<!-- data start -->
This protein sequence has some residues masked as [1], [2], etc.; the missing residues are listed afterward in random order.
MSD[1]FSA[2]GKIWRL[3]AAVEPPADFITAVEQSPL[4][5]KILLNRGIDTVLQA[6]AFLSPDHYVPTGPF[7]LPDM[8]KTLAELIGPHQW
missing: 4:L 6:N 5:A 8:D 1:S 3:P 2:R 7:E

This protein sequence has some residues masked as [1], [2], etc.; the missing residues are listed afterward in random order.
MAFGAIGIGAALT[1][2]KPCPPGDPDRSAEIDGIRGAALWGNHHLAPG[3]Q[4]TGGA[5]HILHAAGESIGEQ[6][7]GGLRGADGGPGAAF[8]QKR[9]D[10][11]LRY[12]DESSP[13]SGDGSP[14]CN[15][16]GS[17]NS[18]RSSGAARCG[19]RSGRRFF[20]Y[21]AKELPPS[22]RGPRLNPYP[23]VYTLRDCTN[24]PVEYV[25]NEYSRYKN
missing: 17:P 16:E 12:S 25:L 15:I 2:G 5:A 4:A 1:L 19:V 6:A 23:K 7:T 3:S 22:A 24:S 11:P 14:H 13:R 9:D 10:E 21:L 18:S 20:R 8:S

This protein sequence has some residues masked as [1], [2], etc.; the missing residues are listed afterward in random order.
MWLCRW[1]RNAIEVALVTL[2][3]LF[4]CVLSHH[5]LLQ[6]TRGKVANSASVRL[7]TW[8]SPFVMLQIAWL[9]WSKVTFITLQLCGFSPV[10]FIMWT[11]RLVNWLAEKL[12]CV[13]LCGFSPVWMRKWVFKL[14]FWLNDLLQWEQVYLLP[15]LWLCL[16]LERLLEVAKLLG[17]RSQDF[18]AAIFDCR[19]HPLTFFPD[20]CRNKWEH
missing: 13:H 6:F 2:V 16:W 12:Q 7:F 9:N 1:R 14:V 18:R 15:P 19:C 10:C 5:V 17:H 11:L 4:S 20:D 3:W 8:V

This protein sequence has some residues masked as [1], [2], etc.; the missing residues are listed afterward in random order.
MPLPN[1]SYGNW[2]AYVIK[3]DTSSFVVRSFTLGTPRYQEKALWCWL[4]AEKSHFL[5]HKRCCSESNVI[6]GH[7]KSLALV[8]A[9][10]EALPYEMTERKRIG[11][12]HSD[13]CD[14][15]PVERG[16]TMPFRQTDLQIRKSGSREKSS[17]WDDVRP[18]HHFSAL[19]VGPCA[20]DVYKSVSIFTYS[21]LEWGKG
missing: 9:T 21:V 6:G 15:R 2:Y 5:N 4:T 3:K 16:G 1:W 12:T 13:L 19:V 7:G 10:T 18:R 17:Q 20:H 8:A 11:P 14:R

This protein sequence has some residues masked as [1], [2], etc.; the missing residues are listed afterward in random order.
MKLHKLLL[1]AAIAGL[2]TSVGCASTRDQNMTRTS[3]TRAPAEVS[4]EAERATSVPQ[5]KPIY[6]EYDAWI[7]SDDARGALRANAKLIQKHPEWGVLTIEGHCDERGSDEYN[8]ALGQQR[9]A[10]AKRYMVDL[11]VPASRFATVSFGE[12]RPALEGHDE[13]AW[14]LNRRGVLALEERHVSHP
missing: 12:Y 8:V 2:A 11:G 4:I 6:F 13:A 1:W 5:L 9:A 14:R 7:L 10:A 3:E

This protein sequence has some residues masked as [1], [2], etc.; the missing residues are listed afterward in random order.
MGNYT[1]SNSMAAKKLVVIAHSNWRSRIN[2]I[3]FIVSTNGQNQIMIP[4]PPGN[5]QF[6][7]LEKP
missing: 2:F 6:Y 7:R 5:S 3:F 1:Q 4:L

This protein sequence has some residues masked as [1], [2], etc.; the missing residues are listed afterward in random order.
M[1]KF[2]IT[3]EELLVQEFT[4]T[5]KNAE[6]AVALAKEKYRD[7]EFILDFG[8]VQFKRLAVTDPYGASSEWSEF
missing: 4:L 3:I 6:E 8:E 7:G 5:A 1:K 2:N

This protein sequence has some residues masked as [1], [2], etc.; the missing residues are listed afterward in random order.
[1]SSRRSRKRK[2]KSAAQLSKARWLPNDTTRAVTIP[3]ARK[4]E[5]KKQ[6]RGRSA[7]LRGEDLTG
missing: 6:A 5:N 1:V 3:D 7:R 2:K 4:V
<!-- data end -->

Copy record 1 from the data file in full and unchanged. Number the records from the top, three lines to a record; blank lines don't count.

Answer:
This protein sequence has some residues masked as [1], [2], etc.; the missing residues are listed afterward in random order.
MSD[1]FSA[2]GKIWRL[3]AAVEPPADFITAVEQSPL[4][5]KILLNRGIDTVLQA[6]AFLSPDHYVPTGPF[7]LPDM[8]KTLAELIGPHQW
missing: 4:L 6:N 5:A 8:D 1:S 3:P 2:R 7:E